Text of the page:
Oyster sauce is the perfect example in rich savory sauces. It has just the right amount of tanginess, sweetness, and saltiness to balance out and achieve maximum umami. The earthy balance from the oyster juice provides the right amount of backbone to make this sauce delicious and overall satisfying.
Oyster sauce is not vegetarian. While it does not contain whole oysters, the juice from these oysters is used. For this same reason, oyster sauce is also not vegan. If you are on a pescetarian diet, you are good to go.
If you need a good vegan-friendly option, order mushroom sauce. It is savory and robust and also provides the same consistency, so you won’t lose any texture. The best part? Lee Kum Kee also makes mushroom sauce!
The options for oyster sauce are endless. It is a versatile sauce that can be used for dressings, marinades, sauces, and dips. In the beginning, as you feel out your level of flavor preferences, be sparse. The flavor is powerful, so it can be overwhelming if you don’t use it often.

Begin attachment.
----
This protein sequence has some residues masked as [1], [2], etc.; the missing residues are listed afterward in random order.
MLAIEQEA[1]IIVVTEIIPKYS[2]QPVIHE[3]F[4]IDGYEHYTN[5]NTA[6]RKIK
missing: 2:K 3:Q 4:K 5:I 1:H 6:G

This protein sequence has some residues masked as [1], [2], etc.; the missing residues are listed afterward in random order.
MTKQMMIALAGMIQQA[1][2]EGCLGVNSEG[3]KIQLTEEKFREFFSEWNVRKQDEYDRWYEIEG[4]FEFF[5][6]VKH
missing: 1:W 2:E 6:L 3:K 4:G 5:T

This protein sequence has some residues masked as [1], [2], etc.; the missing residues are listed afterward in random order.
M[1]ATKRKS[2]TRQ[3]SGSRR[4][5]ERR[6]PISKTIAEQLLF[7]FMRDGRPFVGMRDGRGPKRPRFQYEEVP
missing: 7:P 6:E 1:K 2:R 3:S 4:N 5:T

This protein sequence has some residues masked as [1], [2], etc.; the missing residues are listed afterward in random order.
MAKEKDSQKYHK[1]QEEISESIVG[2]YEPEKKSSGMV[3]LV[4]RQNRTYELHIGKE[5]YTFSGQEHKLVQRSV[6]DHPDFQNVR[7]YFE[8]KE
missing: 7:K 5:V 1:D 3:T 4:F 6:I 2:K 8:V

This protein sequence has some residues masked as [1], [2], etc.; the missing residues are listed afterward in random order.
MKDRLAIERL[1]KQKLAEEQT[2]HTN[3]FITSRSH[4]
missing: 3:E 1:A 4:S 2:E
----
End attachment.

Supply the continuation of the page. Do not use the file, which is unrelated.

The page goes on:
Oyster sauce makes a great stir-fry. As it heats up, the sauce will thin out a bit and coat the ingredients in the pan. Meats work well with the sauce as they are hearty and can utilize the flavors of oyster sauce to stand out. Add bell peppers to your mix to bring bright notes and cut through savory intensity.
Oyster sauce will work well with milder flavored proteins as a marinade. A little goes a long way. Add meat, like steak or chicken, and whisk oyster sauce into a simple marinade.